Apti Posted 24 Sep 2011 , 5:11am
post #1 of

If you still haven't heard, Betty Crocker mixes are now 15.5 ounces, NOT 18.5 ounces.

Here's what I wrote to Betty Crocker:

"I am an avid blogger and avid cake decorator. Shame on you for making your cake mixes smaller. Did you think we wouldn't notice?

There are quite a few forums and blogs running right now with photos of your "old" 18.25 box and your sneaky, underhanded, "cheat" box, 15.25 oz.

My family and I have been purchasing your mixes for 40 years, UNTIL NOW. This is not a good decision. Very unhappy, and VERY VOCAL BLOGGING consumer here."

THIS IS BETTY CROCKER'S REPLY:

"Thank you for contacting General Mills regarding our Betty Crocker SuperMoist cake mixes. I am sorry to hear for your disappointment. Your comment is very important to us and will be shared to the product team.

We are committed to making a difference in the lives of our consumers. Feedback such as yours is important to the nature of our business.

Consumer appeal and product re-alignment within a product category are some of the reasons this is done to our product packaging. This change helps us keep our cake affordable while maintaining the great taste of Betty Crocker cake mixes that consumers love. No ingredients have been added or removed in the formulation of the dry mix. Only the amount or weight of some of the ingredients already in the dry mix has been changed. This innovation bakes virtually the same size cake in the same 9x13 pan, while continuing to deliver great taste, high quality, and real value.

We appreciate your loyalty and the time you took to contact us. Again, please be assured that we will share your thoughts with the appropriate individuals.

Sincerely, Imee B. Roberts, Consumer Services"

Several people have contacted Duncan Hines and Duncan Hines has stated they have no intention of changing their mixes.

I don't mind products changing, but when those products have been specifically sized to fit bakeware for the past 50 years, that's a whole different story. Raise the price, don't reduce the product. I don't know if we can make a difference, but I'm not going to purchase Betty Crocker again.

23 replies
Kiddiekakes Posted 24 Sep 2011 , 1:22pm
post #2 of

Unfortunately this is exactly what alot of companies are doing...smaller sized product means more profits...you are seeing it everywhere now...It is your decision to do whatever you feel necessary but someday soon I'm sure DH and Pilsbury will follow suit.It is just plain clever marketing!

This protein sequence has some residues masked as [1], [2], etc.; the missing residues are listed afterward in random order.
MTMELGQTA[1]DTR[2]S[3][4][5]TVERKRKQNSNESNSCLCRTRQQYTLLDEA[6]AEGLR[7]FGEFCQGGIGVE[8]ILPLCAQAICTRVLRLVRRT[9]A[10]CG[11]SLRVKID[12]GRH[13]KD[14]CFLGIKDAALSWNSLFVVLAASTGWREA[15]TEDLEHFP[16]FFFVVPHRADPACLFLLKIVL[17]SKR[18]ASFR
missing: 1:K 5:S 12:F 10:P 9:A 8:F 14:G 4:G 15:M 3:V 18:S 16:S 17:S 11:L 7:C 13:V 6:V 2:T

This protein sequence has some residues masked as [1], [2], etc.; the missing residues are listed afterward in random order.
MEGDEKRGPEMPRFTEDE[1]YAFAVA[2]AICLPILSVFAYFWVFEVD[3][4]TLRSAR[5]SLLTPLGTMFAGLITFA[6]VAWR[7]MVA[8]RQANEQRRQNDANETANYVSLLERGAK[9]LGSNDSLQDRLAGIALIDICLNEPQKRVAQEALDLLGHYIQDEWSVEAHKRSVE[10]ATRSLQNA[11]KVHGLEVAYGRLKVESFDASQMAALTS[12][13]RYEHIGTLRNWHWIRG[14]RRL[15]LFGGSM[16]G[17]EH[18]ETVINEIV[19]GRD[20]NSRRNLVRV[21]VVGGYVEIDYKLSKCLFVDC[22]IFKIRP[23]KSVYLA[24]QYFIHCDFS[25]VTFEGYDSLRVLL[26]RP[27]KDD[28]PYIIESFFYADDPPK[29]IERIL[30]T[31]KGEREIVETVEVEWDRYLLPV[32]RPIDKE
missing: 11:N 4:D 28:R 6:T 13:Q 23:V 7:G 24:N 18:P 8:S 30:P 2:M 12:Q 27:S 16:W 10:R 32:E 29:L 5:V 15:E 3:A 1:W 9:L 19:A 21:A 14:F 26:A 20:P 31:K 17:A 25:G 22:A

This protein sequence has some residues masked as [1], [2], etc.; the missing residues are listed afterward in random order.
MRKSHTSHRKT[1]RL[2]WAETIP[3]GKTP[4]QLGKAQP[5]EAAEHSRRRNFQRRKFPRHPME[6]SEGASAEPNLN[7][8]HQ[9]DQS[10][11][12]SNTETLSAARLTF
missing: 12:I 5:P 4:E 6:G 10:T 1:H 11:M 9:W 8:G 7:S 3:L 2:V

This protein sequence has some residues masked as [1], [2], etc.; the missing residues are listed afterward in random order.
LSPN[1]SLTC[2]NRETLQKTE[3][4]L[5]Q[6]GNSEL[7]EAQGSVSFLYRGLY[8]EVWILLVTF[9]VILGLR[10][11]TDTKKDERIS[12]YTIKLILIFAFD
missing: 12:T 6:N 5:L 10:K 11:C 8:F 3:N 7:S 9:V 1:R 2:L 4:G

momg9 Posted 24 Sep 2011 , 1:36pm
post #3 of

I am not sure DH has not changed. I teach a kids class and on certain weeks I supply 6 inch cakes. I have always been able to get 3 out of one mix. This week I had to add a little extra batter to each pan to get a full 2 inches.

cabecakes Posted 24 Sep 2011 , 2:24pm
post #4 of

I am with you Apti. I am sick and tired of being silently scammed, because these large companies think I'm too stupid to figure the whole thing out. I'm tired of large company execs trying to figure out more ways to line their pockets while the small consumer is the one who bears the burden of an ever rising economy. Let's try to pass the word along. I will not purchase anymore Betty Crocker products (not just box cake mixes but all Betty Crocker Products).

Narie Posted 24 Sep 2011 , 2:30pm
post #5 of

I only used BC for two doctored recipes, so there is no way I am going to buy another BC box mix. In fact I have already returned one mix to the grocery store because I didn't realize I had purchased one of the new, smaller ones. I knew I wasn't going to risk wasting the other ingredients on the re sized product.

I too complained to General Mills and received the same canned reply. They don't care what we think. It is they are going to make a lot of money with the new sized product. The change in size is going to save them about $.30 a box.(retail)